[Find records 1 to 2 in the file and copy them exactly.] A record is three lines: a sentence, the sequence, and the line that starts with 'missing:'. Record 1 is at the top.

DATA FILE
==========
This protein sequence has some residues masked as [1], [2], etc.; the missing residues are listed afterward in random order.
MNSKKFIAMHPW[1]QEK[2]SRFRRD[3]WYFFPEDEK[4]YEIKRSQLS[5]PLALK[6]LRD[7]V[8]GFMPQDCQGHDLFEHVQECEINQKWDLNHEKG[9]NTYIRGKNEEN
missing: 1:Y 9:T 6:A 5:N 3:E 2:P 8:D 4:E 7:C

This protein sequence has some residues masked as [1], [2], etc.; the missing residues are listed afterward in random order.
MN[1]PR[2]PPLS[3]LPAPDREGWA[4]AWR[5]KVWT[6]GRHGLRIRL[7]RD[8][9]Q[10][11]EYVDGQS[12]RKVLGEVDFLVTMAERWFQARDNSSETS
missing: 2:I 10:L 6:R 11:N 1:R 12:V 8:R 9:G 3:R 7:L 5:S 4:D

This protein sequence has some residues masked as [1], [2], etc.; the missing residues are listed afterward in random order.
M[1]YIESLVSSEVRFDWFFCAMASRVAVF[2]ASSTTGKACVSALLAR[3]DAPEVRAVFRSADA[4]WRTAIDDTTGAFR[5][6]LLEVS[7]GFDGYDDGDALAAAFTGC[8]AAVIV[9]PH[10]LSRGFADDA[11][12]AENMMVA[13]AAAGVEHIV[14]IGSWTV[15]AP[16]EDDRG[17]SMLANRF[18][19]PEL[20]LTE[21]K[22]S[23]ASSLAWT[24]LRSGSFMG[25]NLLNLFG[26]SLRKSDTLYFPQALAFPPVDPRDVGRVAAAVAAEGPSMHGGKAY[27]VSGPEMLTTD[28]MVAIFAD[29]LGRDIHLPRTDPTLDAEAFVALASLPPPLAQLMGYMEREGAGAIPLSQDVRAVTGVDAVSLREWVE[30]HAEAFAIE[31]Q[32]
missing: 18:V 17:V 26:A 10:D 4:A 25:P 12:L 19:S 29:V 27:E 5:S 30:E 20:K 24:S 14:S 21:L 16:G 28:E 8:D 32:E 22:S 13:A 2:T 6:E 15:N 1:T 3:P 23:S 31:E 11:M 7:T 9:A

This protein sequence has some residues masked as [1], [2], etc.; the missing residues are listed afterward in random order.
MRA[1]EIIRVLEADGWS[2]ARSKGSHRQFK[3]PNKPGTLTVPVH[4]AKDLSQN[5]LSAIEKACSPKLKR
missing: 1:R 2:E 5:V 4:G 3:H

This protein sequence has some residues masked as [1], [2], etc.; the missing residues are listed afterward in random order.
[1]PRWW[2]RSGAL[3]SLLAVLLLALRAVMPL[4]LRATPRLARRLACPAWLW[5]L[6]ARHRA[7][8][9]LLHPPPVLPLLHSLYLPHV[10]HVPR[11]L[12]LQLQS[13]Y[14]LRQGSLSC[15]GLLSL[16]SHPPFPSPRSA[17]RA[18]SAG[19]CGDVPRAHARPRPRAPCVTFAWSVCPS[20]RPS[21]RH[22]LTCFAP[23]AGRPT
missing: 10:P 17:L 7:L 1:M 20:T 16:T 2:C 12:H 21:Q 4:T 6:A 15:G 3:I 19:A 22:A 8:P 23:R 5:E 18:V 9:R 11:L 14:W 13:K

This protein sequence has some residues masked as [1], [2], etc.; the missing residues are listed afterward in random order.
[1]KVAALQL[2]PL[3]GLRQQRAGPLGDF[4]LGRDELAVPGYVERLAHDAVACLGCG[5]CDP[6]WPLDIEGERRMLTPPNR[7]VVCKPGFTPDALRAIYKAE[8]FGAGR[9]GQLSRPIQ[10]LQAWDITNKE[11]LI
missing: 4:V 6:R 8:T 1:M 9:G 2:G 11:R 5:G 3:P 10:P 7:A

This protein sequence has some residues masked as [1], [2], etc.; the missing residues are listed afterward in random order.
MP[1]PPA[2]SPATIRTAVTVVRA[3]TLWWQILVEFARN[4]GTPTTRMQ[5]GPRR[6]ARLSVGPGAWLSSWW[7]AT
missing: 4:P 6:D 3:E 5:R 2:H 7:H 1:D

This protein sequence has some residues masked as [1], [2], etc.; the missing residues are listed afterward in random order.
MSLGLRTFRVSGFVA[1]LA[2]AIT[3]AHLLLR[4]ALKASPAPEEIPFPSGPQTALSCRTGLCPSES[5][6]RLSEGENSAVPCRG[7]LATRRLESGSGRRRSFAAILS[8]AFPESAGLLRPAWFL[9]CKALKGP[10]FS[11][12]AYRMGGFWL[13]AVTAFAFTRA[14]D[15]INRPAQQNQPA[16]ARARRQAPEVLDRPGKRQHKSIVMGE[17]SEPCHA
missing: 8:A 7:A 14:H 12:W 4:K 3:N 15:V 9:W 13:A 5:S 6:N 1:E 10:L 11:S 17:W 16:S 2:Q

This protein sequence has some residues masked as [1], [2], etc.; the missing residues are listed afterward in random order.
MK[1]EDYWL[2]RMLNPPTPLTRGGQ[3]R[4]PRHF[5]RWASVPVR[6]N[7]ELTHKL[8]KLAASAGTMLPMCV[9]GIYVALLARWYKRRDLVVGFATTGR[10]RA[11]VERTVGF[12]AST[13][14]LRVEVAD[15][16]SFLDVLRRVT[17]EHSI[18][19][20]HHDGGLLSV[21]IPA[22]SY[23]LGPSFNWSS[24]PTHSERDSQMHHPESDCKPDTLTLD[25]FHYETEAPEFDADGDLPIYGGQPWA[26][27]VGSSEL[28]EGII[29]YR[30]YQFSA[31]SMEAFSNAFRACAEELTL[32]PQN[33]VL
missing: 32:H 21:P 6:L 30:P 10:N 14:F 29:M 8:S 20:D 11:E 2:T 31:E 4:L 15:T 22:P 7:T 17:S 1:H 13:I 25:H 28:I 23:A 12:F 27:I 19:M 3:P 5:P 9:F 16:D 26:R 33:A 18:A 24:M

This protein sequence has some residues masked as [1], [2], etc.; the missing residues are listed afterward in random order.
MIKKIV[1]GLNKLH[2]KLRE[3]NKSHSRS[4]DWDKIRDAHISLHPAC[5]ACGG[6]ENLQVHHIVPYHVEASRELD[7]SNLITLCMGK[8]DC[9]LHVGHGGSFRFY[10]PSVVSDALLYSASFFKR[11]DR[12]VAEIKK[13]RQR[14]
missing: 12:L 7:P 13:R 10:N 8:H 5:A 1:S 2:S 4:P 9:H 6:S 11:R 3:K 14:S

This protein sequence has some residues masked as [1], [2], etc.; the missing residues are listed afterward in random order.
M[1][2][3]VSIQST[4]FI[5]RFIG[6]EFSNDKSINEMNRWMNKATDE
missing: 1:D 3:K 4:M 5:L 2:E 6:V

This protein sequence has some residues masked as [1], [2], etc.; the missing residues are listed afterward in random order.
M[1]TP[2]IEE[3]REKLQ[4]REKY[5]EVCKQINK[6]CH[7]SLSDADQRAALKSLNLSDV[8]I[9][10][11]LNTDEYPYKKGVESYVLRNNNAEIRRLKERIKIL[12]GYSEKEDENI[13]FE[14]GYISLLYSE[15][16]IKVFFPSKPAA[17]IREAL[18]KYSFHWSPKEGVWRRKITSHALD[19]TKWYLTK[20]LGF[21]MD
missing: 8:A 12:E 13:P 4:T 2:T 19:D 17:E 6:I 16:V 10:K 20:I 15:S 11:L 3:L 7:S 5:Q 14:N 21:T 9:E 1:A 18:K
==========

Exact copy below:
This protein sequence has some residues masked as [1], [2], etc.; the missing residues are listed afterward in random order.
MNSKKFIAMHPW[1]QEK[2]SRFRRD[3]WYFFPEDEK[4]YEIKRSQLS[5]PLALK[6]LRD[7]V[8]GFMPQDCQGHDLFEHVQECEINQKWDLNHEKG[9]NTYIRGKNEEN
missing: 1:Y 9:T 6:A 5:N 3:E 2:P 8:D 4:E 7:C

This protein sequence has some residues masked as [1], [2], etc.; the missing residues are listed afterward in random order.
MN[1]PR[2]PPLS[3]LPAPDREGWA[4]AWR[5]KVWT[6]GRHGLRIRL[7]RD[8][9]Q[10][11]EYVDGQS[12]RKVLGEVDFLVTMAERWFQARDNSSETS
missing: 2:I 10:L 6:R 11:N 1:R 12:V 8:R 9:G 3:R 7:L 5:S 4:D